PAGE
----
Wooden blocks have been a part of children’s playthings for a long time. The common standard today is the set of blocks with letters engraved on one side and painted with bright colors. Numbers and animal imprints usually fill the other sides. Kids love to play with these simple toys and can actually learn a lot from them.
- High Tower – Stacking single blocks, one on top of another, to see how high of a tower you can make without it toppling over is usually one of the first things kids do with blocks. That ‘high’ tower might only be three or four blocks the first time, but that will grow with practice.
- Pyramid – As the stacking skills grow, towers change to pyramids. Each row gets narrower until there is only one block left on the top. Proper placement is the key with both the pyramid and the high tower.
- Demolition – This is the funnest part for most kids – knocking them down! Sometimes it’s just a swipe of the hand and other times it is throwing a bean bag into the carefully laid structure. The destruction always goes much faster than the building. The most fun with this part is doing it to someone else’s creation. By doing that, you can usually start an (equally fun) sibling war.
- Alphabetize – The letters on the blocks cover the entire alphabet. This lends itself to ordering the blocks alphabetically and putting each one in the appropriate place.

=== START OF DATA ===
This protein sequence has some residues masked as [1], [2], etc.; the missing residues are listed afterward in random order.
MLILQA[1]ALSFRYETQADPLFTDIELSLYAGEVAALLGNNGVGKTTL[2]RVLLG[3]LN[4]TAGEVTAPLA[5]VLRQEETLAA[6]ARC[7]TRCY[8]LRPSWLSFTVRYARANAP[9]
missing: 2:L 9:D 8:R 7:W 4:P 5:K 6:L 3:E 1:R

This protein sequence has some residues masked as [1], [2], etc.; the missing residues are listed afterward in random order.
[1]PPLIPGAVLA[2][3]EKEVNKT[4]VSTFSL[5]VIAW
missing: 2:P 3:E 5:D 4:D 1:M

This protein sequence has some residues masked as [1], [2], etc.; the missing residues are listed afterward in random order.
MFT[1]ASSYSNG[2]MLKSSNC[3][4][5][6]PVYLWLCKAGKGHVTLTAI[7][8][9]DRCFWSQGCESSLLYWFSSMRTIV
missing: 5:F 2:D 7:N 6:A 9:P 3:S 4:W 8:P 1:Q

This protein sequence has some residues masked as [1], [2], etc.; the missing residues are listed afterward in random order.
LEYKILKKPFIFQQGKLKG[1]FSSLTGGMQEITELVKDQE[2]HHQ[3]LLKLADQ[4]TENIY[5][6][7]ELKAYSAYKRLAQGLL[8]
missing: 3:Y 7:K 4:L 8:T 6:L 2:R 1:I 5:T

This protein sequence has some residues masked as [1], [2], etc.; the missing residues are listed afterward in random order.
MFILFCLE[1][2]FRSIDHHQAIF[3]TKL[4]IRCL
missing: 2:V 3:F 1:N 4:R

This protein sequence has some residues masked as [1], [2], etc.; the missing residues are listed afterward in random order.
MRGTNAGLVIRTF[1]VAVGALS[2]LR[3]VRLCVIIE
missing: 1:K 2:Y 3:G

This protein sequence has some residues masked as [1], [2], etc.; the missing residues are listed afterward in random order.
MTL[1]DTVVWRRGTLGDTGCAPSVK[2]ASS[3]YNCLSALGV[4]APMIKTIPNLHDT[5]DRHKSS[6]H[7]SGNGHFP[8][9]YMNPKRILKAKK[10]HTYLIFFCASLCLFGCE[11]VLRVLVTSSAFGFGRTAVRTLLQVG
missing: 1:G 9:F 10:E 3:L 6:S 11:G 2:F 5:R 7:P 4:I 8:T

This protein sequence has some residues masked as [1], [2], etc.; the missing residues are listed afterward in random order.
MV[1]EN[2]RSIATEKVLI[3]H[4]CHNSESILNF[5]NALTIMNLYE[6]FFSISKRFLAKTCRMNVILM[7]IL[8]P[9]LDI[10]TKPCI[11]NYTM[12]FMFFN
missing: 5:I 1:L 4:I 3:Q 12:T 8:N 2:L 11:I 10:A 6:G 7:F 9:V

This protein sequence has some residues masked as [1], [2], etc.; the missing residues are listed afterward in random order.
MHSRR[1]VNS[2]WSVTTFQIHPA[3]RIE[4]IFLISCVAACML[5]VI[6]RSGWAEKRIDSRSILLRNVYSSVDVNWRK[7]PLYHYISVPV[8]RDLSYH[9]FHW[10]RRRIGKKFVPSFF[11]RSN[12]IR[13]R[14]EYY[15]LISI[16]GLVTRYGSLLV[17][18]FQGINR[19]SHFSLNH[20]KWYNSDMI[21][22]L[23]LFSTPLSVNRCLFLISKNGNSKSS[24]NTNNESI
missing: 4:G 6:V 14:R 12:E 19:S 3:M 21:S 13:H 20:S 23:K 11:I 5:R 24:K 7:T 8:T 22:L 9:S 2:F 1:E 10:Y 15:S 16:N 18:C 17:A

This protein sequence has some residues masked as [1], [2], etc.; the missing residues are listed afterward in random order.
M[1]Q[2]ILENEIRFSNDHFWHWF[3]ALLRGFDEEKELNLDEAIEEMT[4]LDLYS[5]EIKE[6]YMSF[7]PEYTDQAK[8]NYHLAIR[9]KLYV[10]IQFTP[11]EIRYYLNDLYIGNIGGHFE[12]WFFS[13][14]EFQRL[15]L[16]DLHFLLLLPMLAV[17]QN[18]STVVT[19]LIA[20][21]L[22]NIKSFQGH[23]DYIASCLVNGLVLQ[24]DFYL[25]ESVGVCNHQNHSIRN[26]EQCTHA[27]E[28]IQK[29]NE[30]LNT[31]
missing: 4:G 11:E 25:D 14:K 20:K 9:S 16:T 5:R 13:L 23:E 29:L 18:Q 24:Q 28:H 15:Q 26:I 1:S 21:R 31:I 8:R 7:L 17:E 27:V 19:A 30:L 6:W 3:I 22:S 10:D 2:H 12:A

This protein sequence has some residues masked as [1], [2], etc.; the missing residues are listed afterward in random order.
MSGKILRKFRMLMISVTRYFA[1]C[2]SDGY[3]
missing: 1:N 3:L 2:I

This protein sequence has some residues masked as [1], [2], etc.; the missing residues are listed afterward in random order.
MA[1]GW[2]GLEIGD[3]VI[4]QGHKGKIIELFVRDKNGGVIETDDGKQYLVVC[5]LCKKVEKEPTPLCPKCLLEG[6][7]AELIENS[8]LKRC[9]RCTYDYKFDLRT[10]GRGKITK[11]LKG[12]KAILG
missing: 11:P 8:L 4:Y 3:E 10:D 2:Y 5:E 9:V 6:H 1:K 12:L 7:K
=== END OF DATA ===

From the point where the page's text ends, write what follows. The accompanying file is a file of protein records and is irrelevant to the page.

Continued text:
- Spell – As children learn how to spell their names and other simple words, the blocks begin to be used as hands-on practice sets. They are ideal for the young ones who have not developed their small motor skills to the point required to guide a pencil or crayon.
- Color matching – The bright primary colors on the blocks can be used in learning the names of the colors by creating a matching game. Making a game of learning is often the best way to help kids learn.
- Fill the bucket – Toddlers often enjoy dumping items out of a bucket and then filling it back up again. This simple ‘game’ can occupy many kids for a significant amount of time. Blocks are great items to use for this playtime exercise.
- Count – Blocks can also be used for helping a child learn to count items. Counting can be combined with ‘filling the bucket’ too, by having the kids count the number of blocks they each place in the bucket.
- Sorting – Because of the colors on the blocks, they can also be used to learn about sorting and creating patterns and sequences. The simplest method would be to sort the blocks into groups by color. All the reds go in one pile and all the blues in another, etc.
- Numbers – Since the blocks do also have numbers on them, they can also be used to help teach the numerical symbols that correspond to the numbers that the children are learning to recite.
It is the simplest toys that carry through from generation to generation. They allow children to use their imagination and their motor skills to experience the great sense of accomplishment that we all continue to enjoy.